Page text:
Wednesday, September 1, 2010

Wednesday Reads: Vampires

When do we know when we have gone one vampire too many?  I cannot answer that (not without revealing my bitter and cynical true self), but the last time I was at Barnes and Noble, I took a look.  One vampire, two vampire, three vampire, snore!!!

Today's post is everything VAMPIRE.  Well, at least to the extent of my knowledge, which, thankfully, isn't all that extensive.  Let's start with my favorite vampire novels.  I'll give a brief description and go through the basics: first line, first paragraph, if it reads strong throughout, if it has a satisfying ending, and why I love/hate them.

Black Dagger Brotherhood series by JR Ward starts with Dark Lover.  These lean towards the Romantic genre, but are all in all a really good read.  Plus you get some zombie-like creatures that the vampire-assassin group has to kill to protect the rest of their kind.  If you need a book to study on how to create a unique vampire world without getting too crazy, I highly recommend it.  First line: "Darius looked around the club, taking in the teeming, half-naked bodies on the dance floor."  Intriguing, but not to the extent it stands out in a line up of first lines.  It's the second line that really sets the mood and tone of the whole book: "Screamer's was packed tonight, full of women wearing leather and men who looked like they had advance degrees in violent crime."  Each book in the series follows a different "brother", and not one disappoints.  Endings of course are satisfying (they are romance after all).

Abraham Lincoln: Vampire Hunter by Seth Grahame-Smith (author of Pride and Prejudice and Zombies, one of my favorite books of all time).  Didn't think you'd see this one on my list?  I do think people have gotten a little overboard with the paranormal-classic twist, but Smith delivers every time he puts pen to page.  Perhaps it isn't the best book in the entire world, but I have a strange fascination with President Lincoln and the idea that he was a Vampire Hunter had me laughing from page one.  Written with conviction, if you aren't careful you could believing that this president actually was a vampire hunter.  First line: "I was still bleeding... my hands shaking."  From axes to Confederates to Edgar Allan Poe, this one is a laugh out loud thrill ride you won't want to put down.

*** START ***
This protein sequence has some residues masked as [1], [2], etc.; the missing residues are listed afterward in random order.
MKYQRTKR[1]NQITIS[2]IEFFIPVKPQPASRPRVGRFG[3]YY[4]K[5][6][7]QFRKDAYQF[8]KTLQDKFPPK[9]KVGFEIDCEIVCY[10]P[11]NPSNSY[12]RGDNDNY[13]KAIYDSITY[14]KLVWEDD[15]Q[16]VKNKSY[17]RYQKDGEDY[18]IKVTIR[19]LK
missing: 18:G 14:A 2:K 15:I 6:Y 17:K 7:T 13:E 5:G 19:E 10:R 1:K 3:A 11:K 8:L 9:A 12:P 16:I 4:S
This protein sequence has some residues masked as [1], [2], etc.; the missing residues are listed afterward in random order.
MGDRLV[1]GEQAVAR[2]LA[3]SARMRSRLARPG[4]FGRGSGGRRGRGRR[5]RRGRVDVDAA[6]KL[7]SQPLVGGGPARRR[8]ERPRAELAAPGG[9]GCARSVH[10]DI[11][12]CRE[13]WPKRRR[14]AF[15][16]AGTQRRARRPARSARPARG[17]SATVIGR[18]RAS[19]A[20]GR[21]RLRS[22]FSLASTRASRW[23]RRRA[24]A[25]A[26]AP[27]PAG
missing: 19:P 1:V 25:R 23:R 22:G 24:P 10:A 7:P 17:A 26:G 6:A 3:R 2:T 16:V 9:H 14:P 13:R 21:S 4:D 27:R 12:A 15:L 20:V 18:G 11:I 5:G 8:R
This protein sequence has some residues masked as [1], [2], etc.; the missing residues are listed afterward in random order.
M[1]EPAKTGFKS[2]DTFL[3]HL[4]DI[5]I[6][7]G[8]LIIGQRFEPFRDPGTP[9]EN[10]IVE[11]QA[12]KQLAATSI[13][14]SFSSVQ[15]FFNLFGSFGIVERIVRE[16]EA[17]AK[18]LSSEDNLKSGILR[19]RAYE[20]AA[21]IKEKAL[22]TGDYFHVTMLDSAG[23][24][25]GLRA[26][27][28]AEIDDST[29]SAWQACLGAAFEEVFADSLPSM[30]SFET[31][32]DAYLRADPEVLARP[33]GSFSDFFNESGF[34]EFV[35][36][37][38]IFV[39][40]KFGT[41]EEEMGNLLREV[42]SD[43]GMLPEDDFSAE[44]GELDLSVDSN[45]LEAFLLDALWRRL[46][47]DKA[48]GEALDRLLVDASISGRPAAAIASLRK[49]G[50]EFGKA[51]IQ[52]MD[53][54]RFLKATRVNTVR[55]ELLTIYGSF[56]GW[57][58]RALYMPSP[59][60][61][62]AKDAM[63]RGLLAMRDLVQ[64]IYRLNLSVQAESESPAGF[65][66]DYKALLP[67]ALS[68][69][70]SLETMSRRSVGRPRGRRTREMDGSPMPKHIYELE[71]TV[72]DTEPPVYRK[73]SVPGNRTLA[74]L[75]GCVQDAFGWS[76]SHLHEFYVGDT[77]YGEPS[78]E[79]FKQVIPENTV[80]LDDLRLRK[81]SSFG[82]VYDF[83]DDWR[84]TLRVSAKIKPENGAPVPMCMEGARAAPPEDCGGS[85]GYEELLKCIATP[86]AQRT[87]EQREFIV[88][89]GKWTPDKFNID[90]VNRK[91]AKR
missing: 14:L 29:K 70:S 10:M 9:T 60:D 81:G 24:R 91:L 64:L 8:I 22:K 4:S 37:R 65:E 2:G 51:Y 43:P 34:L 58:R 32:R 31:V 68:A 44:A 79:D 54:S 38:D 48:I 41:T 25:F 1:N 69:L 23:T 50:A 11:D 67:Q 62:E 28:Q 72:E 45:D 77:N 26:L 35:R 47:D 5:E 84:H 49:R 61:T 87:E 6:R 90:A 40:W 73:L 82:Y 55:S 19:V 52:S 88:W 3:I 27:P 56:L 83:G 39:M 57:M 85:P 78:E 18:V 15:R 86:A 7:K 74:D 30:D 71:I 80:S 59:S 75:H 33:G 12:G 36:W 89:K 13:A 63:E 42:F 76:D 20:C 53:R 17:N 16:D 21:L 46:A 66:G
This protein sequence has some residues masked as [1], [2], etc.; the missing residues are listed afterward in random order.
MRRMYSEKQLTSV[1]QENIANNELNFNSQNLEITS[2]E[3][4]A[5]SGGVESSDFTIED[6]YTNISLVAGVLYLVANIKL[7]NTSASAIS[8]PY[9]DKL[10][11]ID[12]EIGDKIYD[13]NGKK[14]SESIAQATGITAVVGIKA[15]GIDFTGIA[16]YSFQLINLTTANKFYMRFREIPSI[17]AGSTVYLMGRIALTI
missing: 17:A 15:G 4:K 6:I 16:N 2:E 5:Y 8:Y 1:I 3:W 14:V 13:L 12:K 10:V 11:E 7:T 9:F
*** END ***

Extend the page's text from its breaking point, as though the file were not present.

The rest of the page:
Dead Until Dark, a Sookie Stackhouse novel by Charlaine Harris.  I have not watched True Blood.  That said, I'll concentrate on the first book in the series without outside influence.  First line: "I'd been waiting for the vampire for years when he walked into the bar."  Intriguing.  Harris has a funny voice and we learn who the main character is straight off.  She dives right into the story head first.  It was a fun read, but not filling and super satisfying.  Like cotton candy.  The ending is satisfying enough but leaves it open for book two (and three and four).

Twilight by Stephanie Meyers.  Groaning?  Rolling your eyes?  Sorry, I have to.  I'll keep it brief; this topic has been beaten like a dead horse all ready.  At the PNWA conference, Andrea Hurst held a seminar on "Crafting Fiction that Sells in Today's Marketplace."  She read an anonymous first line and nearly every person in the room (over 100) agreed that they would keep reading from that line alone.  First line: "I'd never given much thought to how I would die--though I'd had reason enough in the last few months--but even if I had, I would not have imagined it like this."  Well?  Good first line?  I had read the book, professed to hating it, but I didn't recognize the line when Andrea read it, and said I would keep reading.  I groaned aloud.  It is an excellent first line.  And the entire book keeps the tension (sexual tension, life and death tension, new tenuous friendship tension), and is extremely satisfying at the end.  Those elements alone ensure something good.  Meyer also had great timing and a lot of luck.

I'd like to back track for a moment though.  One mortal girl finds herself amidst vampires.  Add in a werewolf and telepathy.  What do you get?  Actually, you get both Harris and Meyer's books.  So what makes them so different?  And why did Meyer's hit off better than Harris's book alone (not counting the TV series), which, in fact, was published many years before Meyer's?

I'd like to know your input on the Vampire phenomenon.  Has it played itself out yet?  How can you, as a writer, capitalize on it?  Is there any way to write another vampire book while keeping it fresh and orignial?  What is going to be the next big fad?

Happy writing (and reading!) everyone.

2 comments:

Jen Albin said...

I've asked myself these same questions. I'll admit to a near obsessive first reading of the books. Going back to them as a writer there is much weeping and gnashing of teeth - why are these so beloved? My answer is that Meyers completely captures the hormonal, obsessive thrill ride that is first love gave it fangs and made it last forever. It's what young girls want and what many women remember with a sigh but with bite. Harris' characters while well-drawn lack that universal appeal. By creating a more generalized story, Meyer actually achieved greater success. This is obviously not a formula that works for everyone.

Aisyah Putri Setiawan said...


Banned complain !! Complaining only causes life and mind become more severe. Enjoy the rhythm of the problems faced. No matter ga life, not a problem not learn, so enjoy it :)

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